I owe so much to Jeff Kinney, Dav Pilkey and Lincoln Peirce.  I think many of us do.

If you are wondering why there seems to be a common thread to so many of my posts as of late, it is because I am working on two separate literacy books.  While the task is daunting and intimidating, it is incredible to once again get to share the phenomenal words of my students as they push me to be a better teacher.  Those books will be published in 2017 hopefully, so until then if you like what you read here, consider reading my book Passionate Learners – How to Engage and Empower Your Students.  Also, if you are wondering where I will be in the coming year or would like to have me speak, please see this page.


25 thoughts on “Let My Students Read”

  1. Thank you for writing this, it is important for people to hear this. I used to hate books like Diary of a Wimpy Kid and Captain Underpants, because they were not “real” books. Those books were the only books some of my self identified non-readers would read. Sometimes it led to a different book, and sometimes they read the book over and over again. The point is they were reading, not looking around the room while the rest of the class was reading. They may not have considered themselves to be readers, but I did, and hope one day they will too.

  2. Pernille,

    Your reply is spot-on and well stated. I can’t believe there are still people out there that care what book a child is reading. They are reading….that’s ALL that matters. When all students in my class are engaged in reading a book, any book of their choice, I mentally put a check in the “successful day” column in my head.

    1. I totally agree with your post. It makes me wonder if this teacher really knows her students…I, too, am a firm believer that choice is what brings students to books. If that choice is taken away, then you have taken away an opportunity for kids to connect to reading.

  3. Having witnessed numerous readers in my room take to the above mentioned books along with graphic novels, I preach what you are preaching. Had a teammate tell me graphic novels were garbage and now she is the literacy coach in my former school.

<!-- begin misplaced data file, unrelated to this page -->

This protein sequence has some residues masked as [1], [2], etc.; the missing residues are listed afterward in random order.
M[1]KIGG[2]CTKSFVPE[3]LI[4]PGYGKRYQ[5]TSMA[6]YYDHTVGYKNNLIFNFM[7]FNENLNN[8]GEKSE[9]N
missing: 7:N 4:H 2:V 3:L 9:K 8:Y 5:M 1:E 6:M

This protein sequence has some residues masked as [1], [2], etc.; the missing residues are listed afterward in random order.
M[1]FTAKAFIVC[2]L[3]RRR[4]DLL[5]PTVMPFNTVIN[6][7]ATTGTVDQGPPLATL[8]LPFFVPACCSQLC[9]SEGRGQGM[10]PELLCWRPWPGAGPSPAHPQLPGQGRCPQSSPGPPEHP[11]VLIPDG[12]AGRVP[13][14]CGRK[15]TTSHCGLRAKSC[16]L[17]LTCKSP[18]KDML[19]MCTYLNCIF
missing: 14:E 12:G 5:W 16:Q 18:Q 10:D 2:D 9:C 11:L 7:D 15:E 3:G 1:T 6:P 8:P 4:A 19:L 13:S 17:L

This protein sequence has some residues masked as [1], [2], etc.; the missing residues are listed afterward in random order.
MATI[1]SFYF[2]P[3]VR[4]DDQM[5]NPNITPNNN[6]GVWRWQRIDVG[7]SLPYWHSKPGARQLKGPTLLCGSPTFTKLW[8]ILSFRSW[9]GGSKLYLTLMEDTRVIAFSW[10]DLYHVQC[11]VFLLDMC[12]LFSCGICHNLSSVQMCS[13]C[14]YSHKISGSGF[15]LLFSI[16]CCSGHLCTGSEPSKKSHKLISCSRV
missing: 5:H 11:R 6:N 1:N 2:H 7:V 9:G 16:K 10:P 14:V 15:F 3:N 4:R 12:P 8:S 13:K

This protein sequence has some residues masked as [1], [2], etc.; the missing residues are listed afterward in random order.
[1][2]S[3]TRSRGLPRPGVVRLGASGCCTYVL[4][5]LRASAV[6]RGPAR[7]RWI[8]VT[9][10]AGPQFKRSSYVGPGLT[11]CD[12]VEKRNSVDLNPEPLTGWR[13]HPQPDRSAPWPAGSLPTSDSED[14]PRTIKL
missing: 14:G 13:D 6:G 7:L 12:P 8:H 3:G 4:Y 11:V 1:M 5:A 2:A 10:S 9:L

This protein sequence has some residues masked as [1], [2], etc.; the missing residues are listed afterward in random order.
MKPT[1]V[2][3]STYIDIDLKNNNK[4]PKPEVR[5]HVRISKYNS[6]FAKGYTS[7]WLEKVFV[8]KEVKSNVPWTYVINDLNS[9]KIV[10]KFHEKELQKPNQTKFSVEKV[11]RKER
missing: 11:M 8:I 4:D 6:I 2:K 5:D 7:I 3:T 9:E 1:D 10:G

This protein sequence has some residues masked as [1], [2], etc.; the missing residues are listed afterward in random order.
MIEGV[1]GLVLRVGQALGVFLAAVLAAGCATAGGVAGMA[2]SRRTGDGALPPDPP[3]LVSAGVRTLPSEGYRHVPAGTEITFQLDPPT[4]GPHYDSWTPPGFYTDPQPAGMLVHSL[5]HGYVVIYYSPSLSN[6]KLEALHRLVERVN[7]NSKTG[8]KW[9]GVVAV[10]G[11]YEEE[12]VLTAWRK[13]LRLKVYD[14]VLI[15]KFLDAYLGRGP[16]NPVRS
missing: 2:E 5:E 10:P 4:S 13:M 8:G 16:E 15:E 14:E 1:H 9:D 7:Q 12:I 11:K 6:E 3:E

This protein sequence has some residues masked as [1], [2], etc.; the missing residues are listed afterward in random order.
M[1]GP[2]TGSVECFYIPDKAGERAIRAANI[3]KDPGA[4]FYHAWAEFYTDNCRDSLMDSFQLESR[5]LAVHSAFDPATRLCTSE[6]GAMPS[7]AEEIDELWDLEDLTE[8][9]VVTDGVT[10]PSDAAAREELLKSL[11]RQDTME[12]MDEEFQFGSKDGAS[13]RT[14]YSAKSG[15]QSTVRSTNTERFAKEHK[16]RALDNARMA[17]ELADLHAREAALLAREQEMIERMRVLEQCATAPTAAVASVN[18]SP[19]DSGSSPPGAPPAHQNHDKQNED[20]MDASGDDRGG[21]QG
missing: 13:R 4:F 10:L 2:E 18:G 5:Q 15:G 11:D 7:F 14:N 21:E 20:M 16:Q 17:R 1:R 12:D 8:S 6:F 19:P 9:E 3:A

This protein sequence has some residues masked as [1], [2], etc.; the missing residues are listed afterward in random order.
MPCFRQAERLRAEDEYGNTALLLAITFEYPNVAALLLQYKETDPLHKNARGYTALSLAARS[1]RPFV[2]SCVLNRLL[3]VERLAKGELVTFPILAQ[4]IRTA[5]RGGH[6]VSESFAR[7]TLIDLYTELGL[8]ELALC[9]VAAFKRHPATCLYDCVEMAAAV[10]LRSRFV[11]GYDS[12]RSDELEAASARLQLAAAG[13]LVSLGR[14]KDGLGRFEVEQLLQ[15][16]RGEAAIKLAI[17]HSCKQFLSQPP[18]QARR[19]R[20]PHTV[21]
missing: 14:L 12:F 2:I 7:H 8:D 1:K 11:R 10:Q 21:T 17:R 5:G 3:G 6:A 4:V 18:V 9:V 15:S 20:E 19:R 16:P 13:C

4. I totally agree with your post. It makes me wonder if this teacher really knows her students…I, too, am a firm believer that choice is what brings students to books. If that choice is taken away, then you have taken away an opportunity for kids to connect to reading.

  5. Younger students also feel empowered with the books you highlighted because they feel like they have actually become readers if they have them in their position. Whatever it takes to hook kids on reading works for me!

  6. You are so right. I teach in an urban setting, most of my kiddos find it really hard to read at home. There home lives have so much chaos in them. It is loud and noisy and unless they are reading something they love, they won’t read at home. I have to find the time and the books to make them fall in love with reading. Choice is important and there is no room for book snobs.

  7. Completely agree! Reading for fun secretly builds the “reading muscles” that will allow kids to tackle more difficult subjects. Expecting a non-reader to make it through a book like “Sounder” or “To Kill a Mockingbird” without any warm-up or training is just as hopeless as throwing a non-swimmer into the deep end of the pool.

  8. Couldn’t agree more! These books may not be ideal for in depth analysis or complex inferences, but if they inspire reading, they are a gift! It is our job as educators to help our kiddos find balance in text and support their interests. With these books as their “comfort zone”, we can use them as a leaping platform! These books have been “gateway books” for so many of my reluctant readers! Those kiddos are now moving on to much more complex texts because they WANT to, not because I forced them to!

  9. Pernille,
    I back you 100% of this issue! Somehow the teaching profession (esp. at upper levels) feel it is our duty to deem what is worthy reading in our classrooms. I understand if teachers have shared reading or even small groups where they expose and support their students’ endeavors with complex text. BUT I feel that during self-selected reading time, students can sit down with any text to find the Reading Zone and enjoyment. Many intermediate, middle, and HS students do not identify themselves as readers because teachers in the past have told them what is acceptable to read. The first step in being a strong reader is to identify that it is possible to read and find enjoyment. Let Whimpy kid and comic books reign!